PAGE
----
Andrew Flaherty, Kevin Barry and Tom Rowley Storymap

Literary history of Dublin brought to life with new Storymap app

The map was officially launched yesterday evening, and includes poets and writers both new and well-known.

WANT TO TAKE a literary journey through Dublin – but one with a bit of bite?

Then you may be interested in the Storymap app, which brings the capital’s literature history to life in a brand new and interactive way.

Launched yesterday, Storymap City of Words is a free smartphone app for iPhone and Android phones which allows you to journey across Dublin city, while taking in the poems, prose and stories inspired by the streets and alleyway’s around you.

It was developed in collaboration with Dublin UNESCO City of Literature.


On the app you'll find over 25 stops around the city that act as 'doorways of inspiration'.

Each one looks at how that location has inspired an author, from famous writers like James Joyce and Jonathan Swift to modern poets and rappers like Tempermental MissElayneous.

There are new pieces performed by the writers themselves, as well as older pieces brought to life by actors and poets. Each one has a video or to listen to as you walk.

International Impac Award winning writer Kevin Barry performs a story based around Ringsend -' The Apparitions' – in which the ghost of Samuel Beckett returns to the city, while Roddy Doyle provides an exclusively written piece, 'The Spire'.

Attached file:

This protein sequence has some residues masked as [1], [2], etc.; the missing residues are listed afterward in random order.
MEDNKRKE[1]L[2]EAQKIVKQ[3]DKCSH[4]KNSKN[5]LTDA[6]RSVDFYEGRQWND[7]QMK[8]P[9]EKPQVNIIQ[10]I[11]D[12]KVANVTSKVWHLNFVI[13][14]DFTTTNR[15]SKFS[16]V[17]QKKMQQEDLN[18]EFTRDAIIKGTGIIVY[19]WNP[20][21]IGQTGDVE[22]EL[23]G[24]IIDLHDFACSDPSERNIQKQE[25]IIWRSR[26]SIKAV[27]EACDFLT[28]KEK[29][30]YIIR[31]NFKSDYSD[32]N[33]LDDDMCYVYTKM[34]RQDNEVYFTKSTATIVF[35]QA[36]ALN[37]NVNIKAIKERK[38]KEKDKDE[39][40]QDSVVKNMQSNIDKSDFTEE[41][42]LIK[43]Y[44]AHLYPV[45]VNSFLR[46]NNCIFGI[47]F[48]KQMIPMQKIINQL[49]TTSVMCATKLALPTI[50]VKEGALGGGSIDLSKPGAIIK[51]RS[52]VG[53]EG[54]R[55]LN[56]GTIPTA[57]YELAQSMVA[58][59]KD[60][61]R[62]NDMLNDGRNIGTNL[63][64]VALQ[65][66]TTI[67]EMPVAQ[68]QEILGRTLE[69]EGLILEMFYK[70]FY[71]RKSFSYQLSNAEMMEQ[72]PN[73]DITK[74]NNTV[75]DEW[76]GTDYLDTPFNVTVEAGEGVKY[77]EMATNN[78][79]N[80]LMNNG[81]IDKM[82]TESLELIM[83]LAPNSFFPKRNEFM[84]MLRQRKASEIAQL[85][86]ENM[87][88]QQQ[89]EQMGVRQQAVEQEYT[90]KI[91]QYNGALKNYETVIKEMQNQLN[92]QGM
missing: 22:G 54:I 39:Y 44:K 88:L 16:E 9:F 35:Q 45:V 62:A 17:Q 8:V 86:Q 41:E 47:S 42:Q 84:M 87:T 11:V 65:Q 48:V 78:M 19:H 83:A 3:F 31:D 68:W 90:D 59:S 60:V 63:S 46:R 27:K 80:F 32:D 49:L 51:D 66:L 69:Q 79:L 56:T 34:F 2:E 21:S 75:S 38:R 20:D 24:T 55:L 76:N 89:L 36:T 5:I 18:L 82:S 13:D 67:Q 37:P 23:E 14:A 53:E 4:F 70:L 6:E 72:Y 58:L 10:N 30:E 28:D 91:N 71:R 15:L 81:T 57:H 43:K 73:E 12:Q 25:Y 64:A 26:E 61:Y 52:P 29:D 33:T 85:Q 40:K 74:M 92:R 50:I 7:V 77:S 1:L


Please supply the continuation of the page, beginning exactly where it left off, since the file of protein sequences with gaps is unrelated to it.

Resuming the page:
The poetry of classic writers like Patrick Kavanagh and James Clarence Mangan is contrasted with work by slam poet champions Colm Keegan and Stephen James Smith.

The app's creators say you will get an insight into how the lives of authors like James Joyce and Bram Stoker were shaped by Dublin, as well as look into how the city influenced lesser-known writers, such as 'the invisible prince' Sheridan LeFanu.


The people behind the initiative are film directors Tom Rowley and Andrew Flaherty, who launched Storymap in 2011 as "a new way to see Dublin through stories".

Flaherty explained more about this latest aspect to their work:

For a small city Dublin has punched well above its weight in literature for centuries and there are few streets that don't have a literary connection. We wanted to make something to celebrate this in a way that wasn't academic, but really plunged people into the literature in an engaging way.

Beginning with 25 pieces, Storymap City of Words will expand over the next three months with another 10 new pieces. The aim is for it to become "a key platform for poets and writers."

The app is also available online at

Read: New app spills the secrets and hidden stories of Dublin>

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